First Group of Italian EcoGastronomy Students on Campus
By Lori Wright, Media Relations
Fourteen students from University of Gastronomic Sciences (UNISG ) in Pollenzo, Italy, pictured here with their UNH professors, are spending the summer at UNH as part of the university's new EcoGastronomy program.
July 22, 2009
UNH is hosting a group of Italian students this summer who are the first foreign exchange students to participate in the university’s new EcoGastronomy dual major, the first such program at any U.S. university.
Fourteen students from the University of Gastronomic Sciences (UNISG) in Pollenzo, Italy, are spending the summer living on campus and learning about the science of food and eating, ecotourism, and advertising. They also are participating in a number of field studies, including those focused on organic gardening, maple syrup production, historic gardens and food preparation, and aquaculture.
In the fall, a group of UNH students will spend the semester at the University of Gastronomic Sciences as part of the joint student exchange program. While in Italy, the students will complete a series of upper level core courses such as history of cuisine and gastronomy, food communication, aesthetics, food and wine tourism, food business economics, and sensory analysis.
“This link to the EgoGastronomy program gives our students the benefit of UNH's strengths in sustainability, nutrition, and ecology, not to mention a unique chance to see, smell, and taste the great food being produced locally in New England. Similarly, UNISG will be able to show UNH students the history, heritage, and pleasure of Italian gastronomy when they visit our Pollenzo campus in September of this year. Since our initial contact with UNH three years ago, there has been a special connection, one that we look forward to continuing in the years to come,” Carlo Catani, director of the University of Gastronomic Sciences.
Founded by Carlo Petrini, UNISG is a unique university with a mission "...to create an international research and training center, working to renew farming methods, protect biodiversity and maintain an organic relationship between gastronomy and agricultural science.".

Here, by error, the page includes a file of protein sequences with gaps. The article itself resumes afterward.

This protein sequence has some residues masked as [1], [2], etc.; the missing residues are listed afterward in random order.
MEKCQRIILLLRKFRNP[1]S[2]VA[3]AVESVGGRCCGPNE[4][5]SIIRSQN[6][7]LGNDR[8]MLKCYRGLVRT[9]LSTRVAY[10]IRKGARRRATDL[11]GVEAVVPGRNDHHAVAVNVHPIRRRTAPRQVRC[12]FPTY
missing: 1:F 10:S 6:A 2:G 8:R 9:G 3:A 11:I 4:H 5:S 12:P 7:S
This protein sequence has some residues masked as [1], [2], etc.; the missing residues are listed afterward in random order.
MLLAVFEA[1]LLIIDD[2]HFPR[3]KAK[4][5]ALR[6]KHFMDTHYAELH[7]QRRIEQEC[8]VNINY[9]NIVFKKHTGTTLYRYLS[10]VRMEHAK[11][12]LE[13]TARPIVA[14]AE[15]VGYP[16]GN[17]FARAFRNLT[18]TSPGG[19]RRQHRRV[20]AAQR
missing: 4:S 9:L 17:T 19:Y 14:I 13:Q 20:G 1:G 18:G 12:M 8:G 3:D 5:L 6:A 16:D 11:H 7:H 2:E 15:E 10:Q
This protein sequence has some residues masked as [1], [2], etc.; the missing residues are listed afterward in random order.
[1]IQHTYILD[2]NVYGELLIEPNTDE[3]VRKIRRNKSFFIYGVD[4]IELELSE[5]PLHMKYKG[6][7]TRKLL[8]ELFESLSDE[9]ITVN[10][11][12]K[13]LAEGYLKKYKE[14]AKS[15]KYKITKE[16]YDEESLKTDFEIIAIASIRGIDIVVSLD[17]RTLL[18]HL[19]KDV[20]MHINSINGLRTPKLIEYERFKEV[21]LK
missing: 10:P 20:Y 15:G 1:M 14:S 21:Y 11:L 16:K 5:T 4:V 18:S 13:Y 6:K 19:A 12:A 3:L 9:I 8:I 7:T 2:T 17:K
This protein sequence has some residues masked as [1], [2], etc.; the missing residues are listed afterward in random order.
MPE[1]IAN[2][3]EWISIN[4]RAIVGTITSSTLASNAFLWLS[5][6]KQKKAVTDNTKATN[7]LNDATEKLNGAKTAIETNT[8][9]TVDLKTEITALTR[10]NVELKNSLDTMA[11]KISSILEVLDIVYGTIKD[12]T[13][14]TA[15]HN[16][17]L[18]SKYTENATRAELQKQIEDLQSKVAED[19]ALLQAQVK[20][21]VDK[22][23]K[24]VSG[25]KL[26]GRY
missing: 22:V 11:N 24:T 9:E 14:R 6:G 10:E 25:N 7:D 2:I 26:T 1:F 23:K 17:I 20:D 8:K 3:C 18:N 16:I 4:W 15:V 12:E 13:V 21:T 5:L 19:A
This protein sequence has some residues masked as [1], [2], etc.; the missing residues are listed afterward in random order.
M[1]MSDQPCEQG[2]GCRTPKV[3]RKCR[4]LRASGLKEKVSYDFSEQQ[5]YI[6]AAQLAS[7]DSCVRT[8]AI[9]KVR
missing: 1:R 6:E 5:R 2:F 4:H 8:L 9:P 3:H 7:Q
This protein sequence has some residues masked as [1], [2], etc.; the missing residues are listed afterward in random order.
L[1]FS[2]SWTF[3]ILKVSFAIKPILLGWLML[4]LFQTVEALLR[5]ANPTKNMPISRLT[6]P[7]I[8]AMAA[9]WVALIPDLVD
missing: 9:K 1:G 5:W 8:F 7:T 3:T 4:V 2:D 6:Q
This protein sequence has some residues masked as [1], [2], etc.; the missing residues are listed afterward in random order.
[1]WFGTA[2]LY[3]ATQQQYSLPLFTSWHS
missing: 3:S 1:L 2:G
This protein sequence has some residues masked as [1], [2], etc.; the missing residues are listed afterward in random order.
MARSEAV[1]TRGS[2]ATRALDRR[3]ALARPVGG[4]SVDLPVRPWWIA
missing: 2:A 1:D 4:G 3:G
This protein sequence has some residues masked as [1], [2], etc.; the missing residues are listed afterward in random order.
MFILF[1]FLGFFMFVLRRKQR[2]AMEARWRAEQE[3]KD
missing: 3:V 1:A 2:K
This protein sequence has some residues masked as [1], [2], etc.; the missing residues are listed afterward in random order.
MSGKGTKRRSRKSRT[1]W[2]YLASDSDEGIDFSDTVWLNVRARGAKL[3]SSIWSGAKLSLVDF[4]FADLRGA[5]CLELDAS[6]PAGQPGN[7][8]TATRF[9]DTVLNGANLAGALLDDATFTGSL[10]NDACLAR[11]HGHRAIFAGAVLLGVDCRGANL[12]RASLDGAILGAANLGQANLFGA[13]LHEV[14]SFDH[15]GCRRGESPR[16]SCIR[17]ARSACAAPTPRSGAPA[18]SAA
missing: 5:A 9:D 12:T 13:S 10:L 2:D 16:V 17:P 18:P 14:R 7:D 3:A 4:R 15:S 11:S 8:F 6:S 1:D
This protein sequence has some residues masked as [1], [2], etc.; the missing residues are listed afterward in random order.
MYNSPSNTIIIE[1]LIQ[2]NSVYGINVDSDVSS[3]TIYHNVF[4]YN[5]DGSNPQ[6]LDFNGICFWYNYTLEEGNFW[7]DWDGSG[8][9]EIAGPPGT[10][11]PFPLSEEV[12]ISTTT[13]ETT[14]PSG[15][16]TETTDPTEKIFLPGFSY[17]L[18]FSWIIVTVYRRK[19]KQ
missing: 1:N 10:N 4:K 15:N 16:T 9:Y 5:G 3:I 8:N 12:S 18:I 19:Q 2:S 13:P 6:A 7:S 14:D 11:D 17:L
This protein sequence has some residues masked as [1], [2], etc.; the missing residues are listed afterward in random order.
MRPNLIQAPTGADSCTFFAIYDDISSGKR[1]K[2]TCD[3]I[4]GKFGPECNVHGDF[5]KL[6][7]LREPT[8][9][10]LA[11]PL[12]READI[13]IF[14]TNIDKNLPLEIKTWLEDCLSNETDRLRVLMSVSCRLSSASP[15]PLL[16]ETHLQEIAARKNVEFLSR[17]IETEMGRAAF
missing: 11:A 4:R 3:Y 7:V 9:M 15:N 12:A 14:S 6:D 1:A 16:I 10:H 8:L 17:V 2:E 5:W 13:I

A one-of-a-kind learning experience that links the fields of sustainable agriculture, hospitality, and nutrition, the EcoGastronomy program is a partnership of the Whittemore School of Business and Economics and College of Life Sciences and Agriculture, in collaboration with the University Office of Sustainability. EcoGastronomy - the word connects "gastronomy," meaning "the art and appreciation of food," with agriculture and the environment, connoted by "eco" - came about after Slow Food International founder Carlo Petrini came to UNH to receive an honorary degree in 2006. Petrini is founder of the University of Gastronomic Sciences.
"Today’s hospitality students are interested in food and sustainability and how it connects with the local, regional and global food systems. The EcoGastronomy program gives them an advantage in the job market because it sets them apart in a competitive industry that is becoming more sustainably aware," says Dan Winans, faculty coordinator of the dual major and an adjunct professor in hospitality management at the Whittemore School of Business and Economics.
Depending on their primary majors, EcoGastronomy graduates might work within food service, catering or the restaurant industry; manage or own a farm, greenhouse or nursery; teach or write about food-related issues; or be involved in wholesale and retail marketing, food policy, or nutrition and health assessment.
More information about the dual major in EcoGastronomy is available at http://www.unh.edu/ecogastronomy/.